Despite her push to delay efforts to repeal the Affordable Care Act, U.S. Sen. Susan Collins joined her Republican colleagues early Thursday to adopt a budget plan that would end the program and remove the threat of a filibuster by opponents of the move.

Maine’s junior senator, independent Angus King, said the Senate “made a serious mistake tonight” in its 1:30 a.m. adoption of the measure on a party line 51-48 vote.

King said the move “will have disastrous consequences for tens of thousands of people in Maine and millions more across the country,” including more than 75,000 Mainers who get their insurance through the program, popularly called Obamacare.

Collins has taken the position that Republicans, who control both houses of Congress and will soon hold the White House, shouldn’t end the health care program until they can offer a replacement program.

“Some of the ACA’s provisions – especially its consumer protections – enjoy bipartisan support and should be retained,” she said in a statement Collins entered into the record. However, she added, “its Washington-centric approach must be changed if we are ever to truly reform our broken health care system.”  

President-elect Donald Trump said Wednesday that he intends to offer an alternative that could be voted on “essentially simultaneously” to the repeal of the Affordable Care Act. He has often said it will be cheaper and better, but he hasn’t mentioned any details.

The measure adopted by the Senate says it plans to replace the ACA with “reforms that strengthen Medicaid and the Children’s Health Insurance Program.”

It said it can do that “without prioritizing able-bodied adults over the disabled or children and lead to patient-centered, step-by-step health reforms that provide access to quality, affordable private health care coverage for all Americans and their families.”

In doing so, it said, it would increase competition, give states more flexibility and promote individual choice while “safeguarding consumer protections that Americans support.”

The budget blueprint that won approval is a reconciliation bill that lays out spending-related items and can’t be filibustered, effectively depriving Senate Democrats from prevailing unless they can sway at least a few GOP lawmakers. The measure, which is not a law but merely guidance for Congress itself, gives congressional committees until Jan. 27 to come up with repeal language to end Obamacare.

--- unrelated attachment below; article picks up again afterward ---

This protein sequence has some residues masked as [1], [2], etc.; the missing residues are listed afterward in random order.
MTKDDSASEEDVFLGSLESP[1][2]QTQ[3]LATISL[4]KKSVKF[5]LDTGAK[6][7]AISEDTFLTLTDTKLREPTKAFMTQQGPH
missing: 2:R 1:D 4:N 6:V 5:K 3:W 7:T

Collins said she would have preferred a later date, but added that she has “received assurances from Senate leaders that the Jan. 27 date is not binding and that there is a shared commitment that we will take the time necessary to proceed thoughtfully with legislative reforms to replace and reform the ACA.”

Passage would permit follow-up legislation to escape the threat of a filibuster by Senate Democrats.

U.S. Rep. Bruce Poliquin, a Maine Republican, said he will support the reconciliation measure when it comes before the House on Friday.

Looking ahead, Poliquin said, “I will support the actual repeal of the Obamacare law if the replacement includes coverage for pre-existing health conditions and keeping those 26 years old or younger on their parents’ plans.”

He added, “Any replacement law must also eliminate job-killing taxes and regulations such as the medical device tax. I will thoroughly and carefully evaluate every proposed replacement law with these in mind.”

King said the move would “substantially harm rural hospitals” across Maine and make health care more difficult to get.

“I’m deeply concerned that it will jeopardize people’s lives,” King said, vowing that he will seek “every opportunity to fight this bad bill and I also continue to hope that my colleagues will abandon this misguided push and, instead, put politics aside and work together to fix the law.”

Collins said Tuesday that “repeal and replacement is a complicated task” and insisted her chief concern is to make sure there is no gap in coverage for people who rely on Obamacare for their insurance.

The Center for Budget Policy and Priorities estimates 95,000 people in Maine could lose their insurance if Obamacare is repealed. More than 20 million Americans rely on the program.

Before adopting the measure, GOP senators shot down a long list of proposed amendments from Democrats, including a bid by King to ensure access to affordable health insurance for people who work in high-risk occupations such as forestry, farming, fishing and public safety.

“This is a disappointing blow to people who work in rural communities across Maine — our state’s fishermen, our farmers, or our forestry workers, just to name a few,” King said on the Senate floor.

“Our state’s economy, indeed, its identity, is centered around folks like these who work hard day-in and day-out and want nothing more than to do their job, do it well, and not have to worry about whether an accident or an illness is going to leave them stranded high-and-dry,” he said. “By not approving this amendment, the Senate has failed to meet its obligation to help them. But I will not.”

Collins and one other GOP senator did support an amendment that fell short. It sought to shield Medicare and Medicaid from the effort to de-fund the Affordable Care Act.


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